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Mannu Yadav and Group

By May 28, 2021February 26th, 2023Uttar Pradesh

“A journey to the inner sounds of spirituality.”

A musical journey can be regarded as an exploration of one’s inner sounds of spirituality. It carries the potential to bring to the surface the value systems that constitute the elements of the integrity of the individual. To activate such value systems, we left our homes to understand the landscape and the music that lies in the eastern region of Uttar Pradesh which is called Purvanchal.

In South-eastern Uttar Pradesh, on the banks of the river Ganga, lies one of the seven sacred cities of India. This city is called Banaras and is one of the most well-known places in this region. Within the city, and the villages around, reside a population that has been creating and enjoying various forms of folk music like Banarasi Kajri and Biraha. As we sought the artists who have mastered these forms of art over the years, we came across a much-coveted and highly educated artist and a researcher in music, Mannu Yadav. He has made his name within the communities and audiences that enjoy the mentioned forms of music and has completed two Doctoral degrees simultaneously.

To meet such a brilliant mind in the field of music, along with his students, who have also been making a mark as they complement his abilities while accompanying him during various national and international level events was an honour and a privilege. Along with his ensemble, he has presented Biraha in places like Mauritius, Bhutan, and even the Red Fort in New Delhi. As we met him, his professional attitude towards his art and his peers was a pleasing sight at first, but we had never seen him in action before. Unlike other art styles, he insisted that he should perform while standing up and most definitely showcase his skills in the manner that he does in every performance. This posed a bit of a challenge for us to record him, but it was done in the best possible manner.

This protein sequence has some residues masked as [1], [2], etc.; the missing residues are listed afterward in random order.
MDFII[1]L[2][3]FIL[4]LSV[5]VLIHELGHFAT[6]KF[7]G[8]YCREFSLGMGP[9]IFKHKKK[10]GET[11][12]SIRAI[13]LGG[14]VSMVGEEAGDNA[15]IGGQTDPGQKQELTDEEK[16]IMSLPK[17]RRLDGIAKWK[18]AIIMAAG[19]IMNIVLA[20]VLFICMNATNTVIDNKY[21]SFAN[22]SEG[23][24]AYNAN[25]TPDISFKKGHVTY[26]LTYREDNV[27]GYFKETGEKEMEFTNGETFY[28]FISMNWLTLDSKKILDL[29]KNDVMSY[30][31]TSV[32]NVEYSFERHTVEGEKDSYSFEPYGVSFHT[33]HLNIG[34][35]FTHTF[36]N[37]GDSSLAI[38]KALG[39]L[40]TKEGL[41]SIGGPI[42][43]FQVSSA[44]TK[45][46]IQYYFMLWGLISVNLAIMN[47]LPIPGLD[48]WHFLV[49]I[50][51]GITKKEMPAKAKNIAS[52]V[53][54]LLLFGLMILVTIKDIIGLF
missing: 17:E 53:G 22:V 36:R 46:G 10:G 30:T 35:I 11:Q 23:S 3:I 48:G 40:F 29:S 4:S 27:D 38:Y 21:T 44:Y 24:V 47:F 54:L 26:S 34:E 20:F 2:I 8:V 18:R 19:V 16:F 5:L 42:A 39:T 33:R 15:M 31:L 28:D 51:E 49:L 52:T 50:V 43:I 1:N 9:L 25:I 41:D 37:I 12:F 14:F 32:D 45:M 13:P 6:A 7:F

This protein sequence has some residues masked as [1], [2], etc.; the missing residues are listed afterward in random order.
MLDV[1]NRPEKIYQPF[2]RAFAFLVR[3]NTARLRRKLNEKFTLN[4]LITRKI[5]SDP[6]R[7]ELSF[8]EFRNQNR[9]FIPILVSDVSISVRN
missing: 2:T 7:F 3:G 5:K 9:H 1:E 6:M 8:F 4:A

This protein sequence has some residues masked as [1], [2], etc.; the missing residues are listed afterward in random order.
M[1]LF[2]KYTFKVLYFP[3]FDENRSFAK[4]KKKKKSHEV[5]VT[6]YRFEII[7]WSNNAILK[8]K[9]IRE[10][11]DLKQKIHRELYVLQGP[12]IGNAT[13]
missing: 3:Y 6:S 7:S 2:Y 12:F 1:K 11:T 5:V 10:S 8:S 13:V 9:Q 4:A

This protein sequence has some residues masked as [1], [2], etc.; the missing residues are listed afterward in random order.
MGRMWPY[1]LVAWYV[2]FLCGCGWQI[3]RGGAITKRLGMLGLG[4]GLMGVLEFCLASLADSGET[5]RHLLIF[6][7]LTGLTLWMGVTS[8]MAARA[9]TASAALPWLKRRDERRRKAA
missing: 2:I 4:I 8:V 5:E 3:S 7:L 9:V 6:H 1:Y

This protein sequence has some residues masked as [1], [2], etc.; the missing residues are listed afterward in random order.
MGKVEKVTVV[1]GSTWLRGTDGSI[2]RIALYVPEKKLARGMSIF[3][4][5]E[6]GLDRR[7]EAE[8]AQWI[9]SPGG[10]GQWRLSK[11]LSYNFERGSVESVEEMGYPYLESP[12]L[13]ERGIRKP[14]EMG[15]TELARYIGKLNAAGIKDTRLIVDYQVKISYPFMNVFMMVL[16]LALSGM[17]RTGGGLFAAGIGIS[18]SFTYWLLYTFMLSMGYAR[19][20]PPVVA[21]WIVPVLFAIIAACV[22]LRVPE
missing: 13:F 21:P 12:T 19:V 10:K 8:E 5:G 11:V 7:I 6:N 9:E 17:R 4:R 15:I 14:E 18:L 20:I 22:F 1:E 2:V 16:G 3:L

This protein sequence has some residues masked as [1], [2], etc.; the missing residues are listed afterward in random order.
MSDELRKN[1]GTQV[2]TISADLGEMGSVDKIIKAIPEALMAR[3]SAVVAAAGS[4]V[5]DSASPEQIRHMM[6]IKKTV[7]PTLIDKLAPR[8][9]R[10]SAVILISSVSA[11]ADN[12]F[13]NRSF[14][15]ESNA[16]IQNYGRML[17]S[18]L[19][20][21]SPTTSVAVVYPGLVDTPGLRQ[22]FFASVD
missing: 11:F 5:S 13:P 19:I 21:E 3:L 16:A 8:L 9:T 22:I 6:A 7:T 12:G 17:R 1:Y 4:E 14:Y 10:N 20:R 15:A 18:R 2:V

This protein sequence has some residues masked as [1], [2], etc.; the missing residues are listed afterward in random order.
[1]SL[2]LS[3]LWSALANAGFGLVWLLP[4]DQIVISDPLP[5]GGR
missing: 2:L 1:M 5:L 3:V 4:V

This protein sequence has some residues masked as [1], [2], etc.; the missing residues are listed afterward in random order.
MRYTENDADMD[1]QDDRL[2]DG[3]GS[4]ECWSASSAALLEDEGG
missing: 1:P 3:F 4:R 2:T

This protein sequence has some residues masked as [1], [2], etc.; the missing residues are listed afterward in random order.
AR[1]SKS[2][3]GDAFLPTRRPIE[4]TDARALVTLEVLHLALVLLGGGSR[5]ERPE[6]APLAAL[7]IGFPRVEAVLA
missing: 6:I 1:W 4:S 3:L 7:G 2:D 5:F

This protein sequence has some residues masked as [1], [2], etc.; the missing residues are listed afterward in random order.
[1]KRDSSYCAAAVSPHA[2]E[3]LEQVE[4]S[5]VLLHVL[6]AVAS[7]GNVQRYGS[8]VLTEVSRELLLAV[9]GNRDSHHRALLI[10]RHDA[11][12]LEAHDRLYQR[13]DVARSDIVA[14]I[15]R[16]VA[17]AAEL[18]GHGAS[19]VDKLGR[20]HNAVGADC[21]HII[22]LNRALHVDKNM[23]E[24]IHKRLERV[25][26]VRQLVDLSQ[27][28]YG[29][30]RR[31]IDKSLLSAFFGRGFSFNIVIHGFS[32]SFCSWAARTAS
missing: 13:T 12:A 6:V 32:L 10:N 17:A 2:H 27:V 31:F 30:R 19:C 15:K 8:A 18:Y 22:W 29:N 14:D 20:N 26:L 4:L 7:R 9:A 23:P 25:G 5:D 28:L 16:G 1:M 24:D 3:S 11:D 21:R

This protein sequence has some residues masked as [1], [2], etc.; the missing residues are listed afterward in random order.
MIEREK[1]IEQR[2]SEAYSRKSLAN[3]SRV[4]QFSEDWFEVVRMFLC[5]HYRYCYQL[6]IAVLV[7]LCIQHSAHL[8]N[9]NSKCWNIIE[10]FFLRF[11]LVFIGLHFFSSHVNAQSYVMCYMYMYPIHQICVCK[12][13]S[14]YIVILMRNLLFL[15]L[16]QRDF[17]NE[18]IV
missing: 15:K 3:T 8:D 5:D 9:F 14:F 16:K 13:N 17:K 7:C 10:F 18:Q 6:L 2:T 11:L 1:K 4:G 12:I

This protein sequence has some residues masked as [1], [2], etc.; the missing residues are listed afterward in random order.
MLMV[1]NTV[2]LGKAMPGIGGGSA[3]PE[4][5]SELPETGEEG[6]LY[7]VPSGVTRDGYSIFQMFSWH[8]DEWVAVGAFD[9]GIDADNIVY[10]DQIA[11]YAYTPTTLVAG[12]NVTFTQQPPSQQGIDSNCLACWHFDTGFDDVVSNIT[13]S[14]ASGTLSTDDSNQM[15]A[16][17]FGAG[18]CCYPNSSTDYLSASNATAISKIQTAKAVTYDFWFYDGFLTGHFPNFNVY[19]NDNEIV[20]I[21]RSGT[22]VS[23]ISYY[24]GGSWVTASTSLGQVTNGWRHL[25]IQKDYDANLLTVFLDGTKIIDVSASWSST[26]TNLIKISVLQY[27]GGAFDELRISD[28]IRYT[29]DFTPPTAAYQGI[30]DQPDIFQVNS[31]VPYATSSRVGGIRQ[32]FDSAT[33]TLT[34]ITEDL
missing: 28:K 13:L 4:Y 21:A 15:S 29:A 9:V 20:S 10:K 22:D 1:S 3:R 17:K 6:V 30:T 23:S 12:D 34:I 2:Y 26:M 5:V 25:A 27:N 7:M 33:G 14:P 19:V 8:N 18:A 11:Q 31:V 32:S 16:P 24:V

Accompanying him was his team that consisted of four talented musicians, who have spent their lives in pursuit of mastering musical abilities with their respective instruments. Bijendra, an expert in playing the harmonium, was one of the most talented and excellent musicians we had seen in a while.  Along with him, a young artist named Lal Bahadur, or as they affectionately called him, Molu, was a young Dholak player only in his early twenties and yet, showing terrific ability in providing the beats for the songs that these artists presented to us. Chhangoor, a percussionist who uses Khartaal to perfection and has been by his side for most of his performances, around the country as well as the globe, got inspired by his father who was also a folk musician and displayed tremendous musical finesse. Siding with Budhai, an even more experienced percussionist, who claimed to possess abilities in various traditional musical instruments such as the Manjira, Dholak, and Bansuri (flute) was another crucial piece of the story that these artists were a part of during this exploration.

One can say with surety that the Mannu Yadav and his group are masters of the folk form Beher which goes like this:

“Chandrachoond bhakt hain ki,

(Chandrachoond is a follower)

Shivji ke rahilein,

(Of Lord Shiva)

Kayilein jab tap bariyar ho,

(He made himself go through penance)

Tap bal dekhi hil gayile asanwa”

(Shiva was moved by all the hardships Chandrachoond took upon himself)

On the bank of the river Ganga, we were amazed and rendered speechless by their music and storytelling abilities, only having to clap as hard as we could as they finished performing the Banarasi Karji that we had been aspiring to watch for so long. This marked our journey to Banaras, in search of musical brilliance, an undeniably successful one indeed.

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